Objective: Gsα couples multiple receptors, including the melanocortin 4 receptor (MC4R), to intracellular cAMP generation. Germline inactivating Gsα mutations lead to obesity in humans and mice. Mice with brain-specific Gsα deficiency also develop obesity with reduced energy expenditure and locomotor activity, and impaired adaptive thermogenesis, but the underlying mechanisms remain unclear.
Methods: We created mice (DMHGsKO) with Gsα deficiency limited to the dorsomedial hypothalamus (DMH) and examined the effects on energy balance and thermogenesis.
Results: DMHGsKO mice developed severe, early-onset obesity associated with hyperphagia and reduced energy expenditure and locomotor activity, along with impaired brown adipose tissue thermogenesis. Studies in mice with loss of MC4R in the DMH suggest that defective DMH MC4R/Gsα signaling contributes to abnormal energy balance but not to abnormal locomotor activity or cold-induced thermogenesis. Instead, DMHGsKO mice had impaired leptin signaling along with increased expression of the leptin signaling inhibitor protein tyrosine phosphatase 1B in the DMH, which likely contributes to the observed hyperphagia and reductions in energy expenditure, locomotor activity, and cold-induced thermogenesis.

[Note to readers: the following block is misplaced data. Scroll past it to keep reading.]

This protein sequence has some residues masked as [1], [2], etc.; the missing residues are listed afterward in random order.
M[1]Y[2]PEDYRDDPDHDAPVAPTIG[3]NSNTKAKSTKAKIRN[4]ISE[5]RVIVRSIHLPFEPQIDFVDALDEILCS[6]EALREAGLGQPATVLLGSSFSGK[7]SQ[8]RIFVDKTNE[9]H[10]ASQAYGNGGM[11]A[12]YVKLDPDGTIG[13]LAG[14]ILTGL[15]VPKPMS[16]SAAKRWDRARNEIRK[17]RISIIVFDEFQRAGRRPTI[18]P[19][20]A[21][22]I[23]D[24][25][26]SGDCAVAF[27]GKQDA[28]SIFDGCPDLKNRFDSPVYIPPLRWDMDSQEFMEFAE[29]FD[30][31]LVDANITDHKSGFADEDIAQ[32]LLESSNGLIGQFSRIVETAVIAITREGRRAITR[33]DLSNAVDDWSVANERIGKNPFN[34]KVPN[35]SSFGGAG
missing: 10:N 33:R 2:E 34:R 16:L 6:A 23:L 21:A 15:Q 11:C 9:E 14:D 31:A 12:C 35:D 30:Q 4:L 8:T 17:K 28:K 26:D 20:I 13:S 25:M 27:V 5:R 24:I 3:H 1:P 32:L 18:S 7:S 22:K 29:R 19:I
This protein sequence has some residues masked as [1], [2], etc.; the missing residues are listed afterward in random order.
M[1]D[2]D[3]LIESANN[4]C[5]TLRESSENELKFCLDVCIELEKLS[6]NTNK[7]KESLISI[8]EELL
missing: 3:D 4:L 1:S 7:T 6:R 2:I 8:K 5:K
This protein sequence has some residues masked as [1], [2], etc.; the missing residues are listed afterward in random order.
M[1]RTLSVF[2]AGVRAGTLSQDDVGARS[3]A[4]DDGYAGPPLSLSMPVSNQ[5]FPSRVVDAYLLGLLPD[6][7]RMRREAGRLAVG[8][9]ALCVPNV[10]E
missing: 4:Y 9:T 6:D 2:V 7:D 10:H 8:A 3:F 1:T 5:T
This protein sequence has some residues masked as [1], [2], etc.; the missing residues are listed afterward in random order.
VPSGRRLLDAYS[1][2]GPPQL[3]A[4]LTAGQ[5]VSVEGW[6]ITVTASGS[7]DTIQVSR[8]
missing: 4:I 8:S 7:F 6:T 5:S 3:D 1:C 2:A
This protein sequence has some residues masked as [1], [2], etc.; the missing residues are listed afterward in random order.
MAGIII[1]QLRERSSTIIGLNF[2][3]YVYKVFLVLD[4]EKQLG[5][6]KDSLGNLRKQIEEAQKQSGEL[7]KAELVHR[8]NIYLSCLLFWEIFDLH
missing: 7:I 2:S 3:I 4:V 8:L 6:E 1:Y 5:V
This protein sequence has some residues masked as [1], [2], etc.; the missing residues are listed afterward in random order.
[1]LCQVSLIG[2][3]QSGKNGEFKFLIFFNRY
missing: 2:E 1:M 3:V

Conclusions: DMH Gsα signaling is critical for energy balance, thermogenesis, and leptin signaling. This study provides insight into how distinct signaling pathways can interact to regulate energy homeostasis and temperature regulation.
Keywords: G protein; Hypothalamus; Obesity; Sympathetic nervous system; Thermogenesis.
Published by Elsevier GmbH.